PETG seems to be the material of the future when it comes to prints

PETG seems to be the material of the future when it comes to prints that need to be particularly tough. Have you tried any PET or copolymer yet, and if so, what’s your take?

PETG is my favorite to print with when I need strong parts. Only downside is its oozy nature and sometimes stringy movements but I suppose the later could be solved with more messing around with my retraction settings.

Thinking of trying some PETG, but hear conflicting info about whether or not you need a heated bed.

@Tom_Nardi i’d definitely recommend a heated bed for copolyesters, but then again i also recommend using one for PLA.

AWESOME! The filament of the future, I believe. For every day printing it has pretty much taken of PLA and ABS. Rad to see is beat the system.

I have pretty much only been printing with PETG since discovering it at the start of this year. I print it quite cool though (215C) and find it doesn’t string at this temperature yet still seems strong.

Also, it’s very prone to soak the humidity from the air.

PETG/Copolymers are all I print. The ABS I have in stock just doesn’t get used and I don’t think I even have a straight PLA in stock either.

I love PETG, but can’t get my settings dialed in. I’m having problems getting it to stick to the bed. I have a heated aluminum bed, usually at about 70C, hot end at 245C. It is a (cheap) delta. Any suggestions?

I was sad when I ran out of PETG, now I’m back to using up my remaining spool of ABS.

I print Kexcelled PETG on PEI sheet at 70C, stick to the bed with no warp at all even at sharp corner, if I try lower than 55C the corner start to lift a bit.
Print temp is high for this one at 250C.

If you have aluminium bed then glue stick should help.

It’s good material overall, but it’s no winner in my eyes. I keep it on stock some small amount all the time for some special print no other material can’t hade it, but since starting printing ABS+, I very quickly forgot about all other materials.

@David_Sherwood ​ I print same ESUN ABS+ @ 255C extrusiontemp and have no problems whatsoever with layer adhesion. 235 is rather on the low side.

The material engineers at Ultimaker just keep saying “why does anyone want to print with ABS? PETG is superior in almost every way.”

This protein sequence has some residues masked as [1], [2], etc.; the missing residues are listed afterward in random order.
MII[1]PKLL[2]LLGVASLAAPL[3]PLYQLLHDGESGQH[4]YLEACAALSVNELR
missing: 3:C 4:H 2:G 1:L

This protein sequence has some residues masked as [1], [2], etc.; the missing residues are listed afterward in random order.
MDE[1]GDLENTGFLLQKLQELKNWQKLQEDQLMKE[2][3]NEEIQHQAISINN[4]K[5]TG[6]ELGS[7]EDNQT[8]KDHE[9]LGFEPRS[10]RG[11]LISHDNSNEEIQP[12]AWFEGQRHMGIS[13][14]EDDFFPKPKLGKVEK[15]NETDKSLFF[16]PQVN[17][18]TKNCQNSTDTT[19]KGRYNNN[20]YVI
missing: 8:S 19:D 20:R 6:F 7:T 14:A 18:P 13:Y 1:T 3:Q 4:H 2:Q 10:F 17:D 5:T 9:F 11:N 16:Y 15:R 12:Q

@Daid_Braam mainly becaose of freedom one has printing complex objects needing support with single nozzle and becaose it simply works really reliably and very predictable. Regular ABS really wasnt most user friendly material with bigger geometryes, but ABS+ is completly different. Much less warping, no cracking between layers…

@Matej_Rozman PETG has all that and more… hell, if printing complex difficult shapes is your main concern you should be printing PLA with the proper cooling setup…

@Daid_Braam I competly agree with you on PLA, but PLA has just too low TG to be usefull, reliable if you will as finished print. If you paint it and bake the pant @ 50C things start to go crazy. It can deform way too easily. And summer time over here can be crazy hot witch is also not PLA friendly.

I’ve been printing with some red Hatchbox 1.75mm PETG for a couple of months (same spool). I bought it mainly because of its high temperature resistance, because I designed a cell phone mount that fit in my car’s cupholder, but after several (3?) PLA prints got destroyed by a hot day in my car I got some PETG. I print it on a room temp bed with blue tape on it, and that works great for me. No caustic ABS fumes had me saying to myself, “F**k ABS, I am sooo done with that!” Seriously, I have a near unused Kg I’m not sure I will ever use. I am so sick of heating up the bed. I still have and will use PLA, but PETG is great for when I need a little less brittle part and higher temperature resistance (like, in my car in the summer). I print both on a cool bed with blue tape and they work just great.

Big fan of PETG. Just don’t use it on bare glass. It’s also not really possible to use it with objects that need support, removal of PETG supports from PETG is not easy at all.

It’s especially great for big parts with low infill - giant scale models - use PETG.

@Richard_Horne - I have no issues with support with PETG, it’s just a matter of getting the separation distance correct and it’ll pull away easily. A good tip for S3D is to use a couple of dense layers and it’ll just pull away without issues. Agree with it on bare glass, I’ve killed 2-3 glass plates doing it.